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Friday, October 27, 2017

THE FEAR OF POSSIBLE SPREAD OF BLACK DEATH PLAGUE


Black death is a disease caused by bacterial strains called Yersinia pestis

Black death is a disease caused by bacterial strains called Yersinia pestis 



Fears have been raised that the deadly plague spreading across Madagascar could spread to other countries via sea and air.



The huge island nation off the coast of south-east Africa has been hit with a fatal outbreak of the disease, which has so far claimed at least 124 lives and infected 1,333 people.

The plague has already spread from the Ankazobe District, where the outbreak originated, into the capital of Antananarivo and the port city of Toamasina. 

In the majority of recorded cases, the victim has been infected with pneumonic plague, the deadliest strain of the disease which has a 100 percent fatality rate if not treated.

It is the same form of plague that killed an estimated 200 million people across Europe and Eurasia in the 14th century, in one of the deadliest pandemics in human history that became known as the Black Death. 

Unlike the more common bubonic plague, which is usually contracted via flea bites, the pneumonic plague is airborne and can be transferred via coughing and sneezing. 

Initially, the World Health Organisation (WHO) had said there was a relatively low risk of the outbreak spreading beyond Madagascar, as the incubation period for pneumonic plague is incredibly short and most people infected with it would be too ill to travel.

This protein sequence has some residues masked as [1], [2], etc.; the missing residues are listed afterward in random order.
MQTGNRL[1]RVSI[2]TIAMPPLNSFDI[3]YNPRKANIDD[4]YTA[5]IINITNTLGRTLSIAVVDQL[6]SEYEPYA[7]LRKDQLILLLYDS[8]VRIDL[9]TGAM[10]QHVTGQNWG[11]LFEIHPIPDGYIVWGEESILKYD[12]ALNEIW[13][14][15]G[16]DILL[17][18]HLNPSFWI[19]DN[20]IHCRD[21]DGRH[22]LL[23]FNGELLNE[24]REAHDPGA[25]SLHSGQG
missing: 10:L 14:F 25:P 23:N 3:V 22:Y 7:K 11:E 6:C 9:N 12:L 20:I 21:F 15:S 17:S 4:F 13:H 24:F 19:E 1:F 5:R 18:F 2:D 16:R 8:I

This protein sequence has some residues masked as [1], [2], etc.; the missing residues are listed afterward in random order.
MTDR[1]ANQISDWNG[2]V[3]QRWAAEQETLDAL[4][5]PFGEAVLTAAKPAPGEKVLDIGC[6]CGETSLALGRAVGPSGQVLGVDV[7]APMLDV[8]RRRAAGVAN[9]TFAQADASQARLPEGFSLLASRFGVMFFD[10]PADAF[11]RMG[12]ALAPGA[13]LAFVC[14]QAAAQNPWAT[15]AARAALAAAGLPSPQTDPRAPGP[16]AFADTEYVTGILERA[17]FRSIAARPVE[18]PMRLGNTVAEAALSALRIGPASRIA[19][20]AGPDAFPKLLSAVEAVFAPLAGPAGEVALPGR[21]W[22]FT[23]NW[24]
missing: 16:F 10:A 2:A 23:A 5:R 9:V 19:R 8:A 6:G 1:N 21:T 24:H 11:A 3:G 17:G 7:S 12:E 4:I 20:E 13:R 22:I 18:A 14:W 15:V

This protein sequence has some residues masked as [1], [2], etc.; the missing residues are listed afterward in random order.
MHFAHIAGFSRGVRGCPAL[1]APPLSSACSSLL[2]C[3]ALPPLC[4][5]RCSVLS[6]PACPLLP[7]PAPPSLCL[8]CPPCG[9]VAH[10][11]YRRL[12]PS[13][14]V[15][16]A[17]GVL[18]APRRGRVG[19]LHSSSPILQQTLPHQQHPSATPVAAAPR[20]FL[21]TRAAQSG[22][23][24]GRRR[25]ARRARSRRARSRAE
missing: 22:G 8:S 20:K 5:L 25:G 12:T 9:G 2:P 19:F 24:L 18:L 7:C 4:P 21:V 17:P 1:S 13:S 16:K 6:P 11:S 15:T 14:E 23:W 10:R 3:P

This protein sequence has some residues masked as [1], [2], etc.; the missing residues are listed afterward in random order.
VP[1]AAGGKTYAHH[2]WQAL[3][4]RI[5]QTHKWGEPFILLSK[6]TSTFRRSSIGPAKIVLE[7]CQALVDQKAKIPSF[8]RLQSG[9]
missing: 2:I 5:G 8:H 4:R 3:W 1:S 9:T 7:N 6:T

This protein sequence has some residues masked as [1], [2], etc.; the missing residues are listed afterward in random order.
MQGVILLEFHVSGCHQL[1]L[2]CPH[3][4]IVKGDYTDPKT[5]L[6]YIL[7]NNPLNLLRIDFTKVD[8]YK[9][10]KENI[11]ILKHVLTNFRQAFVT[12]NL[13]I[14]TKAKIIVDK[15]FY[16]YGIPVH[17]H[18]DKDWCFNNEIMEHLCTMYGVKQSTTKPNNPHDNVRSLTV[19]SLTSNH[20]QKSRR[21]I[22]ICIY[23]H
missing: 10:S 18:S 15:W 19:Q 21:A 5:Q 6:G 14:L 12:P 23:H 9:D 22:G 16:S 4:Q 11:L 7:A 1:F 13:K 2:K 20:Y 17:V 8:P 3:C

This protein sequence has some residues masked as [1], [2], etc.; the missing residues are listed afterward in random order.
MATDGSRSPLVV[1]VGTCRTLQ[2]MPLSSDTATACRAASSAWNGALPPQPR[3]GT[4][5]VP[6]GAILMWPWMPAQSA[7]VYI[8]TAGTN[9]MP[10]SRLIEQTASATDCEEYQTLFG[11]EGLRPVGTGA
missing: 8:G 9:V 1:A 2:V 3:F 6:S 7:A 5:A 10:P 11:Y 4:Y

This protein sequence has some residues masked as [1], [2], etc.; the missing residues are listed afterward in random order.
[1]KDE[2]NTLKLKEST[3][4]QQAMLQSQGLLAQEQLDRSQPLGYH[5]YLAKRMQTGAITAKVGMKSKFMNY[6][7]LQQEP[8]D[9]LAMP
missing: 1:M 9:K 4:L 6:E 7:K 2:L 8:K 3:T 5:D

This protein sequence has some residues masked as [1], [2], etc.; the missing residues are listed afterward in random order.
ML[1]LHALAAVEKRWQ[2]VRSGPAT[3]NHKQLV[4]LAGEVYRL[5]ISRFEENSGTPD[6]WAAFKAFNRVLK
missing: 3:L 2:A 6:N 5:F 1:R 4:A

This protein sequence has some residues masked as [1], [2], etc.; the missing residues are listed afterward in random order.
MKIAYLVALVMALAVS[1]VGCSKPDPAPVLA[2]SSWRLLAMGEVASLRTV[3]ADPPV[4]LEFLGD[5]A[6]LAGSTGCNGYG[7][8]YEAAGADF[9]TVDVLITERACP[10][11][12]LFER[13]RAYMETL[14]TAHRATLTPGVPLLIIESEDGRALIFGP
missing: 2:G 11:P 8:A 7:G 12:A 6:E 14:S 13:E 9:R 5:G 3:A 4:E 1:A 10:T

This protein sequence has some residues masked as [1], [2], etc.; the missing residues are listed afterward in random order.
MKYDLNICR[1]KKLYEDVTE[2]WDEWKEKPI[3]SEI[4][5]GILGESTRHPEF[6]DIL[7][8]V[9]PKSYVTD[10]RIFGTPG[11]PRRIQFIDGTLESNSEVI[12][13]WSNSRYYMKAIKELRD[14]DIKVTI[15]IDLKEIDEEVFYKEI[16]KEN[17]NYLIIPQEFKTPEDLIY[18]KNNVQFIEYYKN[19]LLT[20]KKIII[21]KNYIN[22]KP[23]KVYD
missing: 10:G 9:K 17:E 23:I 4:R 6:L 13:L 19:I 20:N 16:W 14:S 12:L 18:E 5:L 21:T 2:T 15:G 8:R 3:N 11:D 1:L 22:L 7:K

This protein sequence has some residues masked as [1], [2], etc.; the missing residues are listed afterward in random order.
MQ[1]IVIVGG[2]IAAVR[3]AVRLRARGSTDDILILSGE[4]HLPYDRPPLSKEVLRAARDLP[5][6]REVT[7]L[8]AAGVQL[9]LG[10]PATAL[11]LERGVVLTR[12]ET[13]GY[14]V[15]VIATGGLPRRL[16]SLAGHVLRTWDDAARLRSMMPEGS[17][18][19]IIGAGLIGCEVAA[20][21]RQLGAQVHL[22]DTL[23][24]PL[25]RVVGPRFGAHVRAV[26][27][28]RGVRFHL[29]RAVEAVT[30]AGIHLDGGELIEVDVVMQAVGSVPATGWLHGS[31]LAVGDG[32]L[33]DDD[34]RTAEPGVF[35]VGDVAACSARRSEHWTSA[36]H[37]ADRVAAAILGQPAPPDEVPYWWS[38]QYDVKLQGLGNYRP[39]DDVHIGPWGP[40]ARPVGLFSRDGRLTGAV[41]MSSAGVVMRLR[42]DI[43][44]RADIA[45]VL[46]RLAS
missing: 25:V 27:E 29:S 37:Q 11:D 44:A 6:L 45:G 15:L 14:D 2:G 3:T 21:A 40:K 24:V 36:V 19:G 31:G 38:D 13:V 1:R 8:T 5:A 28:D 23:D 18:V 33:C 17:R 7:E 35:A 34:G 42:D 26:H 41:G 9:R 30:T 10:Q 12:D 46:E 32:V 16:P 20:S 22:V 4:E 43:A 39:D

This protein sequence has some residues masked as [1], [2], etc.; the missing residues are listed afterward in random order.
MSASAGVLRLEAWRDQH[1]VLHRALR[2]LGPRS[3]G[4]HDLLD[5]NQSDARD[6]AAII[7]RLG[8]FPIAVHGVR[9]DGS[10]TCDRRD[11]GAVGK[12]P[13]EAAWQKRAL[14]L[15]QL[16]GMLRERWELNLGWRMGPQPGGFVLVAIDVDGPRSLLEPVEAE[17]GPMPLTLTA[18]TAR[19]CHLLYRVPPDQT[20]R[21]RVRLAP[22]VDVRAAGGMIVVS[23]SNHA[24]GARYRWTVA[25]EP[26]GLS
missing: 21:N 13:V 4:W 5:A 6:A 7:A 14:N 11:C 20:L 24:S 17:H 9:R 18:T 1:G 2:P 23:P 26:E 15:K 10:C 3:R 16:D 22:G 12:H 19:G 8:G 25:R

But as the outbreak continues to spread, health officials are worried the plague could reach overseas as infected travellers pass the bacteria on during plane or boat trips. 

Nine nearby countries - South Africa, Mauritius, Seychelles, Tanzania, La Réunion, Mozambique, Kenya, Ethiopia, and Comoros - have all been put on notice and launched emergency plans in case of spread. 

Unicef, the Red Cross, the Center for Disease Control and Prevention (CDC) and the European Centre for Disease Prevention and Control (ECDC) have all mobilised teams to prepare for such a scenario. 
They aim to increase public awareness to increase surveillance, particularly at borders, draw up contingency plans and sourcing medication.

In its latest update, the WHO said: “Nine countries and overseas territories have been identified as priority countries in the African region for plague preparedness and readiness by virtue of having trade and travel links to Madagascar. 

“WHO is prepositioning equipment and supplies, including personal protective equipment, antibiotics and other equipment required to safely identify plague cases, in Comoros, Mauritius, Mozambique, Seychelles, and Tanzania.

The organisation added: “Due to the increased risk of further spread and the severe nature of the disease, the overall risk at the national level is considered very high. 

"The risk of regional spread is moderate due to the occurrence of frequent travel by air and sea to neighbouring Indian Ocean islands and other southern and east African countries, and the observation of a limited number of cases in travellers.”

A suspected case of one man presenting symptoms of pneumonic plague having recently travelled to Madagascar turned out to be a false alarm, and the patient has since been discharged.

But Dr. Ashok Chopra, a professor of microbiology and immunology at the University of Texas, told The Sun Online: "If they are travelling shorter distances and they're still in the incubation period, and they have the pneumonic (form) then they could spread it to other places.

"We don't want to have a situation where the disease spreads so fast it sort of gets out of control."

He added: "Most of the cases in the past have been of the bubonic plague but if you look at this particular outbreak, 70 percent of the cases are a pneumonic plague, which is the most deadly form of the disease.

"If the treatment is not given in a very short period of time these people will end up dying."



Source: Express.UK-By Ross Logan

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